A delay in processing PPS numbers and non-EU work permits is having knock-on effects.
They are just some of the areas affected by a backlog for people trying to receive official documents.
It is believed ongoing disruption caused by the pandemic, and the HSE cyber attack, has led to the delays.
There are claims staff in a range of sectors can be waiting months for a work permit or a PPS number.
Reporter Josh Crosbie for Newstalk Breakfast has been speaking to some people impacted.
Dermot Carey, head of safety and training in the CIF, says the wait for non-EU work permits has more than tripled in some cases.
"Delays from what would normally be three to four weeks to being between 14 and 17 weeks, depending on the category of applicant you are.
"That's obviously a major challenge when you're trying to deal with skills shortages and skills demands.
"And yes we understand that we need to do more and try and bring new people into the construction industry domestically.
"But to meet current demand and immediate demand, we need that pressure valve to be able to bring people in from outside - and we need to be able to do that reasonably swiftly.
"Between 17 and 14 weeks of a wait just is not a workable timeline for any employer".
One man, who is a chef, arrived in Ireland last November - and says the process has been draining.
"I just came two months ago, and now it's a bit difficult because I'm still waiting for my PPS.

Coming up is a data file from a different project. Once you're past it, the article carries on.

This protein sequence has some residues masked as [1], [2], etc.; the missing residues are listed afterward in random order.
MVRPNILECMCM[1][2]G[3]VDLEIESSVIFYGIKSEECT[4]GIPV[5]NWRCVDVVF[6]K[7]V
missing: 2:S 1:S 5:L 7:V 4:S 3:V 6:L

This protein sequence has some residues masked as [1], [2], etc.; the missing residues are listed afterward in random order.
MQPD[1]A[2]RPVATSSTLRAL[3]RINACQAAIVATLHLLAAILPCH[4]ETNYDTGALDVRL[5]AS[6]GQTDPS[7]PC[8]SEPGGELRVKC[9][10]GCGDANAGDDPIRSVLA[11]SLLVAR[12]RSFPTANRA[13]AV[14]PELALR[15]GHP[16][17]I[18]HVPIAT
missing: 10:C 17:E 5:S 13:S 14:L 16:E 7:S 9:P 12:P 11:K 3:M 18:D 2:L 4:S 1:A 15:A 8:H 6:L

"Now it's already almost two months and I don't get it."
He says this means his finances are taking a hit, as he is being emergency taxed.
"For finances and all it's as if - you have to pay for the tax and all - it's as if half of it, almost half of it that's being cut off".
He says he doubts he would have come to Ireland if he knew this was the situation.
"What was told, it's not really like that".
And he says he needs to make money here to help pay off debts.
"To save and to support my families, because I've loans and all to pay at home.
"But we can't receive that much here because of the PPS number and all and the tax.
"It's nothing compared to what I planned".
While CEO of One Family, Karen Kiernan, says delays to birth registrations is also having knock-on effects.
"Delays to people who are vulnerable, who are parenting on their own, who might be reliant on payments is really problematic for them.
"For some parents they want to get, say, a passport for their child... but for a lot of the parents we're working with, they need it to get basic social welfare payments, or to get housing assistance.
"So they literally need it to survive for themselves and their child".
"We really need those people prioritised, because it is very serious for a small number of people".
The Department of Social Protection says extra resources are being made available.
"In 2021, the Department of Social Protection received approximately 97,500 online applications for a PPSN from individuals residing in Ireland", it says in a statement.
"Of these, there are currently approximately 7,000 applications pending a decision, some of which are awaiting further detail and information from the applicant.
"The average processing time is now in the order of four weeks.
"However, the department can confirm that additional resources have been assigned to deal with PPSN applications, and that this increased capacity will reduce the number of applications currently pending and improve the waiting time to receive a PPSN," the statement adds.